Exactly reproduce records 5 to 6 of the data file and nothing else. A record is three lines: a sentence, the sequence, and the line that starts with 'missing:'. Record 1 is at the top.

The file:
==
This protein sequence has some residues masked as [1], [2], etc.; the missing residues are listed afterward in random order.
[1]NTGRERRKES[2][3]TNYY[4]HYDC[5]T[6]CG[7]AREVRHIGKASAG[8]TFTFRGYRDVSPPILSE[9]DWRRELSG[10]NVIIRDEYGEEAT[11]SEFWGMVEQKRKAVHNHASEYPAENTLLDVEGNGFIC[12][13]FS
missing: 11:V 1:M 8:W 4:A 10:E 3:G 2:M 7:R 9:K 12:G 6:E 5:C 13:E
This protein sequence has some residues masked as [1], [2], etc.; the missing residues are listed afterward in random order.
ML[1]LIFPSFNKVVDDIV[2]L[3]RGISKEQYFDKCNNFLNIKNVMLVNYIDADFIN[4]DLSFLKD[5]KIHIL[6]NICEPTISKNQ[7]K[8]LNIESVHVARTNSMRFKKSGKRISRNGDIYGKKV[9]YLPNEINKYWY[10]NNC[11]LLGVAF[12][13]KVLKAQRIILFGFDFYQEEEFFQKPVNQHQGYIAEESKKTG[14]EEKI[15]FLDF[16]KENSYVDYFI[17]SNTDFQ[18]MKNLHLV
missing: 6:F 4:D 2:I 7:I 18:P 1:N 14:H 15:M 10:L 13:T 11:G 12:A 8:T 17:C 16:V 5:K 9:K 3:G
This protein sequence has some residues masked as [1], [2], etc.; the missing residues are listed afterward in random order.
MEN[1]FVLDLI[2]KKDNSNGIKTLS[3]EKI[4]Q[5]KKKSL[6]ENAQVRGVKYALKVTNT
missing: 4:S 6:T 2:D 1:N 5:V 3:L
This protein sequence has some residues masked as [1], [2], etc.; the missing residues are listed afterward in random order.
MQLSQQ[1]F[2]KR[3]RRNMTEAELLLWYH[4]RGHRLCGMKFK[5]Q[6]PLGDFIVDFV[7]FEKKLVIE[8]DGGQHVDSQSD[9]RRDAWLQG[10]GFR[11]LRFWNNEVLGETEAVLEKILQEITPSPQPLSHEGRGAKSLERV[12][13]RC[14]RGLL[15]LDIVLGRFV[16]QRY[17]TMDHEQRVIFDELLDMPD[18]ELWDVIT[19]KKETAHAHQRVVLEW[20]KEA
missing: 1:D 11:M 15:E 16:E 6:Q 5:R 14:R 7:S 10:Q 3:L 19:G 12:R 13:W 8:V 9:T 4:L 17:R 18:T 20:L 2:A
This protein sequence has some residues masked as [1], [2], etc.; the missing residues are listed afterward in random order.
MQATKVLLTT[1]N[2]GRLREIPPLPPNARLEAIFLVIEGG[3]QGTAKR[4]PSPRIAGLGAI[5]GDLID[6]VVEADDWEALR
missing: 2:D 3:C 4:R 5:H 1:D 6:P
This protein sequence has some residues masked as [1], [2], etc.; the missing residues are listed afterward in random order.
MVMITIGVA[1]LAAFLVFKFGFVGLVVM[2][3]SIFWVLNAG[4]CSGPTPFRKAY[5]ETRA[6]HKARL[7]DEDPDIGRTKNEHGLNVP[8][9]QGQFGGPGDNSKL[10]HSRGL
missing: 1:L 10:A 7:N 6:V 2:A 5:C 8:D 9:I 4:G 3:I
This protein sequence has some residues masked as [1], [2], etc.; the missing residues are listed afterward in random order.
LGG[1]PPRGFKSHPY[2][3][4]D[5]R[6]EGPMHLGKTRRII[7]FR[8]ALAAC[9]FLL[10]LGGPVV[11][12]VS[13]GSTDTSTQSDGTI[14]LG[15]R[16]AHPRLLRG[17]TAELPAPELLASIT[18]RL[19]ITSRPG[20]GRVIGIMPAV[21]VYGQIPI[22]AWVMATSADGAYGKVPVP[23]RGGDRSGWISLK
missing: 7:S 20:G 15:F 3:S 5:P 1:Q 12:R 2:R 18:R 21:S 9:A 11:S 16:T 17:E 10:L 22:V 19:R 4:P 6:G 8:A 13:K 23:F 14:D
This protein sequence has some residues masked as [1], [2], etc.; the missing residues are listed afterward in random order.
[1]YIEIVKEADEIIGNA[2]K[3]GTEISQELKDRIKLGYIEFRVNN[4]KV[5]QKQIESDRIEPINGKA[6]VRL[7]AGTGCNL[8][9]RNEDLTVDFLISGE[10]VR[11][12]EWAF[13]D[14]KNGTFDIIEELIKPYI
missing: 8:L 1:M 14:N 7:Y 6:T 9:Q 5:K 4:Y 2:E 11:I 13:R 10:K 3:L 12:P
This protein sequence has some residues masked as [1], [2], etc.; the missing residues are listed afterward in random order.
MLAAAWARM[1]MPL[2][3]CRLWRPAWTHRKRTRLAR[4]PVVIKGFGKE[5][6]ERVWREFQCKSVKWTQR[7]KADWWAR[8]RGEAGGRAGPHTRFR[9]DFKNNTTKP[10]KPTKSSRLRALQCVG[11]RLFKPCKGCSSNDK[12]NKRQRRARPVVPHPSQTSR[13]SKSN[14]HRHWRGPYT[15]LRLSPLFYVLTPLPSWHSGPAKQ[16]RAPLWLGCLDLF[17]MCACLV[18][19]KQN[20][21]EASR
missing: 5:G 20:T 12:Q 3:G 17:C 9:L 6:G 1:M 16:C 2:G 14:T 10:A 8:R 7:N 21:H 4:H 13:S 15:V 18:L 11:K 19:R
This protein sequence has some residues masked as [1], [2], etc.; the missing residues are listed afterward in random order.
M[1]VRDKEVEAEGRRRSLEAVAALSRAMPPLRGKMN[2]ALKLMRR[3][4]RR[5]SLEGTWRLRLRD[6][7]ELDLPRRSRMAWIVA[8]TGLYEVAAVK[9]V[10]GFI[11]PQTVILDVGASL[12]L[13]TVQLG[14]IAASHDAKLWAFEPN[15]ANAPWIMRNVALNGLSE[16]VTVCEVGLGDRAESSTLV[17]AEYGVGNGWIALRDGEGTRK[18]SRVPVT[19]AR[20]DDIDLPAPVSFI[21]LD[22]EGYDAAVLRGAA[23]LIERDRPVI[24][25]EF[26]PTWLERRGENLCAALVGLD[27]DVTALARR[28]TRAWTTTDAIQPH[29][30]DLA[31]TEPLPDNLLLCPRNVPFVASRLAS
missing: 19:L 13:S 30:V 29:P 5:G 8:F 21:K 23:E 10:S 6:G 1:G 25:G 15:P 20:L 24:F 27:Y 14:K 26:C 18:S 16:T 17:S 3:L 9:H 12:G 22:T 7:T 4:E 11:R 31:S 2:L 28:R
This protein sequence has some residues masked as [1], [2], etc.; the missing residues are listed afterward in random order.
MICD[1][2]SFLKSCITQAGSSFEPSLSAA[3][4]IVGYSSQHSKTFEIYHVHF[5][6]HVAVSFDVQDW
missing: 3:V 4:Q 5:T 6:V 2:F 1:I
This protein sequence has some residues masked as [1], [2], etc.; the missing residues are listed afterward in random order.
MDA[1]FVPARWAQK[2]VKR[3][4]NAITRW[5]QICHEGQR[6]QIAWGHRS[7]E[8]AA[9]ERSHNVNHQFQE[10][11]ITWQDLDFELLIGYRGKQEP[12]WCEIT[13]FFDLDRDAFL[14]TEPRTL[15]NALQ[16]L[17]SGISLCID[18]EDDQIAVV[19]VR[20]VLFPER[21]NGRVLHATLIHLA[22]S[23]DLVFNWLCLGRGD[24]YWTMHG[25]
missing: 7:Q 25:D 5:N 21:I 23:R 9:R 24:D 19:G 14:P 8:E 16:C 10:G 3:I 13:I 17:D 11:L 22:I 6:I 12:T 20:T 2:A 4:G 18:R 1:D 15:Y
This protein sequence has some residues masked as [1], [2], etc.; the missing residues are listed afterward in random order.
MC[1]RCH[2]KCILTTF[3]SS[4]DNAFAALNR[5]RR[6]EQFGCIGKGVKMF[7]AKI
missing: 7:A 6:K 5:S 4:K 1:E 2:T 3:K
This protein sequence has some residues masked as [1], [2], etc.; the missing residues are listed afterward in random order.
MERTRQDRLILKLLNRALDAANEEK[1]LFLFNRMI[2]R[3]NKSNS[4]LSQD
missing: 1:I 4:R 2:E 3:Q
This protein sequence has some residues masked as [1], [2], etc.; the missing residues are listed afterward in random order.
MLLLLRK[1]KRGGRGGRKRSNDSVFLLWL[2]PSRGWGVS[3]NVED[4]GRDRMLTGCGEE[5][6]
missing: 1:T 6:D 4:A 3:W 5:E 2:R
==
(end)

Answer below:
This protein sequence has some residues masked as [1], [2], etc.; the missing residues are listed afterward in random order.
MQATKVLLTT[1]N[2]GRLREIPPLPPNARLEAIFLVIEGG[3]QGTAKR[4]PSPRIAGLGAI[5]GDLID[6]VVEADDWEALR
missing: 2:D 3:C 4:R 5:H 1:D 6:P
This protein sequence has some residues masked as [1], [2], etc.; the missing residues are listed afterward in random order.
MVMITIGVA[1]LAAFLVFKFGFVGLVVM[2][3]SIFWVLNAG[4]CSGPTPFRKAY[5]ETRA[6]HKARL[7]DEDPDIGRTKNEHGLNVP[8][9]QGQFGGPGDNSKL[10]HSRGL
missing: 1:L 10:A 7:N 6:V 2:A 5:C 8:D 9:I 4:G 3:I